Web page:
(845) 246-6944 · info@ArtTimesJournal.com

Reflections on Art for the Future

ART TIMES Mar, 2004

As an artist I must relate to my times. Like the stock market, the artist/shaman is the ‘leading indicator’ of change and direction in the cultural environment of our thoughts. But the unprovoked attack at New York’s Twin Towers on 9/11 has changed my world and has instead provoked a new deep analysis of it. Our enemies see us as a heathen society, bent on reshaping the world in our image, bringing our sense of violence, greed, vulgarity and corporate dishonesty, in short, our glaring weaknesses, too close to their borders. They want to have us protect our women from evil and from the male world by enshrouding them in black, deprive us of our freedom, even if it was for open and unexpurgated licentiousness, and to inflict upon us their religion.

This war of terrorism has changed the battlefield as well. It has unleashed our armies to fight against unseen insurgents, and it has squared us off against our former ‘European allies’, as it has brought hatred and divisiveness to our own political arena. We argue at haute voix as the yearly homicide rates of our brutal cities surpass our losses on Iraqi soil. We acknowledge in utter disbelief the ineffectual powers of the United Nations to come to the rescue of hundreds of thousands of beleaguered peoples, including Iraq. Our humane organizations are failing our own people, as the morés of our culture slide ever deeper into a morass of non ethical depravity, ones which we nevertheless are duty bound to uphold.

When I first started to express myself on canvas, I had to ask myself, what is it that society needs from me? How can I make a change? How can I stimulate a redirection, or indeed a renaissance of values? Kenneth Clark makes it an oft-repeated point in his remarkable book "Civilization," that renaissance is usually brought about by ten or so artists at the appropriate time. Again and again, these few artists, architects, writers, thinkers, speak to the void, to the chaos, to the disruption of good by evil, with the tools of ideas and insights that will heal and restore confidence in an overwhelmed world. This creates the cyclical nature of artistic expression.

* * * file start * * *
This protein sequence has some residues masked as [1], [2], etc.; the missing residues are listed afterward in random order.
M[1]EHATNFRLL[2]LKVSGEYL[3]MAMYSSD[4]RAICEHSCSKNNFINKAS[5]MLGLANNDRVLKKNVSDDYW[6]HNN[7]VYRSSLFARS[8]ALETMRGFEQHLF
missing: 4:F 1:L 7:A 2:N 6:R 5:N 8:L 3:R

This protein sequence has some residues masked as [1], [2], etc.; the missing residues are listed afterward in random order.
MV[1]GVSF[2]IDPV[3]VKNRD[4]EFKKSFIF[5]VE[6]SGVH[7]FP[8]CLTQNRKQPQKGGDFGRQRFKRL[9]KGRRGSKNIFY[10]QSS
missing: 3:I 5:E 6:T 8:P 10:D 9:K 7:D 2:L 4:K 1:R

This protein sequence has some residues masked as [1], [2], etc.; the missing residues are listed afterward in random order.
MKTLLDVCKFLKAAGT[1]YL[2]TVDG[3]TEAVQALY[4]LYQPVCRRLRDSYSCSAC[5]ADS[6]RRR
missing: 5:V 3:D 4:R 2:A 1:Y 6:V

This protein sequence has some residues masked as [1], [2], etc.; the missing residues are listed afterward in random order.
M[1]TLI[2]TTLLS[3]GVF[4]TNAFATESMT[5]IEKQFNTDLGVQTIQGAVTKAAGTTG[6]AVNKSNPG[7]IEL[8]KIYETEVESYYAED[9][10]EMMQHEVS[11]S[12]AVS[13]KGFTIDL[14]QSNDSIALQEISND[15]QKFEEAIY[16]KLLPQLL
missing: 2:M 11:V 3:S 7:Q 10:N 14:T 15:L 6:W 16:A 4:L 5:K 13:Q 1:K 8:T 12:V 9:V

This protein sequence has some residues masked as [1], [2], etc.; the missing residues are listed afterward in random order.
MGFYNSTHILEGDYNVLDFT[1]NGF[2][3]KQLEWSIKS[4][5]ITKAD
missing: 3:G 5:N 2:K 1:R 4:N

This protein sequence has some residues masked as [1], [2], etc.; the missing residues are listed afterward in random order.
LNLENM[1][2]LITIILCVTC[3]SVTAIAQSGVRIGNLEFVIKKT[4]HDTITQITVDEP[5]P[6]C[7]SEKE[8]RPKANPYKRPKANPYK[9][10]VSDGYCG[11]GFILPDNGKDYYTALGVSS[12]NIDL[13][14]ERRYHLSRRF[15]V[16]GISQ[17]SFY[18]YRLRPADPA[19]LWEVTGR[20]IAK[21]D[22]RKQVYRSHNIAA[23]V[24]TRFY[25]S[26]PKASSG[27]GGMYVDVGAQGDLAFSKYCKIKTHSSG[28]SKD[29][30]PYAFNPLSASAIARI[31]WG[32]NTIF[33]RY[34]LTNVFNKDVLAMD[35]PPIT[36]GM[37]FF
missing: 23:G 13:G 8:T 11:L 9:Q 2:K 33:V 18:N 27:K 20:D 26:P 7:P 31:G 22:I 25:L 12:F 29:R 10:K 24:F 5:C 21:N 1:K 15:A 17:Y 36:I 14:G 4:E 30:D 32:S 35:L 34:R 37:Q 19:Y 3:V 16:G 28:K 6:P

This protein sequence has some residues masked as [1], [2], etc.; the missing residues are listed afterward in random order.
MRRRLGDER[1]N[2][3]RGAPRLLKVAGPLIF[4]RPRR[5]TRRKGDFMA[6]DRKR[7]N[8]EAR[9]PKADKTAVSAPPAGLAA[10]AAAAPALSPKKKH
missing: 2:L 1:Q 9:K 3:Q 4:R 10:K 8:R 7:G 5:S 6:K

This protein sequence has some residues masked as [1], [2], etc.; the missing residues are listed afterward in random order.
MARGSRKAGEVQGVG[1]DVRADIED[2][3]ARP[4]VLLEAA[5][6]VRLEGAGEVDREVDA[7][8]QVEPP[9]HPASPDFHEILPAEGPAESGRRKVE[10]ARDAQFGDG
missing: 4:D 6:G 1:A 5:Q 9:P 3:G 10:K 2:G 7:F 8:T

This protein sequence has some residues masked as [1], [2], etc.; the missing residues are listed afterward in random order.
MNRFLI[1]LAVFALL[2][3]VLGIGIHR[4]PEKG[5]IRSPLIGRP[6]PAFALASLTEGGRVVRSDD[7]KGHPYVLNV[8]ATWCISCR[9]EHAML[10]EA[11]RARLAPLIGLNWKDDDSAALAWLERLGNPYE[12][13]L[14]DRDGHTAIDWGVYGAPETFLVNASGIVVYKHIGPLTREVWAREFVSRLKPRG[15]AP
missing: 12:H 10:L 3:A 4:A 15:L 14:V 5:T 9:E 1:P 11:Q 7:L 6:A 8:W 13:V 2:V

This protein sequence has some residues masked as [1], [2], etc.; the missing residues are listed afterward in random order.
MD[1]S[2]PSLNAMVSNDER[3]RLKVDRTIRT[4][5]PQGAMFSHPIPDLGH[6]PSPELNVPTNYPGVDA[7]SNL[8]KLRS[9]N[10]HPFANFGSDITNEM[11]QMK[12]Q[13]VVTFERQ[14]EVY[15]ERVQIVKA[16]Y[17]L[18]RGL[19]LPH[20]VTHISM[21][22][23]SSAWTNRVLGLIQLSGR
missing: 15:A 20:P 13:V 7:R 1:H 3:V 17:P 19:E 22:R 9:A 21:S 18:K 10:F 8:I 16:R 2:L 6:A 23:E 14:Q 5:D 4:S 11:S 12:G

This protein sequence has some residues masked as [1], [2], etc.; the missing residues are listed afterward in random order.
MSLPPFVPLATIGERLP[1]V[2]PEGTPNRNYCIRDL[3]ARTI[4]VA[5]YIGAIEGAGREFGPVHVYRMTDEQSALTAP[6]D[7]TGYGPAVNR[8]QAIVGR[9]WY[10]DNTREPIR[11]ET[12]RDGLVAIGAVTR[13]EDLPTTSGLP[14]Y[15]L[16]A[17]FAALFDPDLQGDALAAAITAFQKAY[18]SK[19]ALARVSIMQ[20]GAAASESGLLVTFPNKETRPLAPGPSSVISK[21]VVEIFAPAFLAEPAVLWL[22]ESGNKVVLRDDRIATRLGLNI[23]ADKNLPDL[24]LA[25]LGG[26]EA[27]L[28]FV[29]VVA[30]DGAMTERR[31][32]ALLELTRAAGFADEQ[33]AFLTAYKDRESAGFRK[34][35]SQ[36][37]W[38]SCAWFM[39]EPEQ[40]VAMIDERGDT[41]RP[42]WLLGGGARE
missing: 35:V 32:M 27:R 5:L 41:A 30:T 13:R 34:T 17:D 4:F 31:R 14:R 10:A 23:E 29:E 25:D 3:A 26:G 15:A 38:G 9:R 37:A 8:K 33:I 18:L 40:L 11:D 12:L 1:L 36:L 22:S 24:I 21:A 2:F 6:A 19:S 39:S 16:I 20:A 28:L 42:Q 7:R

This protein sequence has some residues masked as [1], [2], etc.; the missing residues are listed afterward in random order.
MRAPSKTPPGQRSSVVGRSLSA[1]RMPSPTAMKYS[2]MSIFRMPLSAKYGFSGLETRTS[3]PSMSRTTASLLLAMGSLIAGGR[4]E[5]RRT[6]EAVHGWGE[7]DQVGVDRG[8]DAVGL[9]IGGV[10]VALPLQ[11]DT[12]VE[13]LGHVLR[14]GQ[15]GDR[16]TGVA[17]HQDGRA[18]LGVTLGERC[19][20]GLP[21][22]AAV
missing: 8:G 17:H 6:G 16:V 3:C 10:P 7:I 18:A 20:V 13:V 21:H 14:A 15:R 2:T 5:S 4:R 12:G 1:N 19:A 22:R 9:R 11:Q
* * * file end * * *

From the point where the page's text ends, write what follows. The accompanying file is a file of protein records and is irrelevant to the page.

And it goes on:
When I looked closely at the art that has "inspired " us recently, I saw that many things were missing from it. Many basic things. Former centuries looked back to the Greeks for a renewed sense of perfection, for a new inspiration, for a forgotten truth, or greatness. A purity of line, an exact sense of proportions, an excellent rendering. They found in the Greek heritage the simple mathematical concepts of the circle, the triangle and the square. It was like a glorious return to what was basic. And they expounded on it.

For me, the absence of sunlight mattered in a painting. Add to that an absence of form and draughtsmanship, an eye pleasing quality of virtuosity, that can so inspire, and a well-balanced, non-chaotic tableau that speaks to calm and serenity.

I chose to allow myself to challenge the Still Life. What had happened to this ancient genre? Could it be brought into our world in a new way? Could it help our troubled folks to find an oasis of sanity?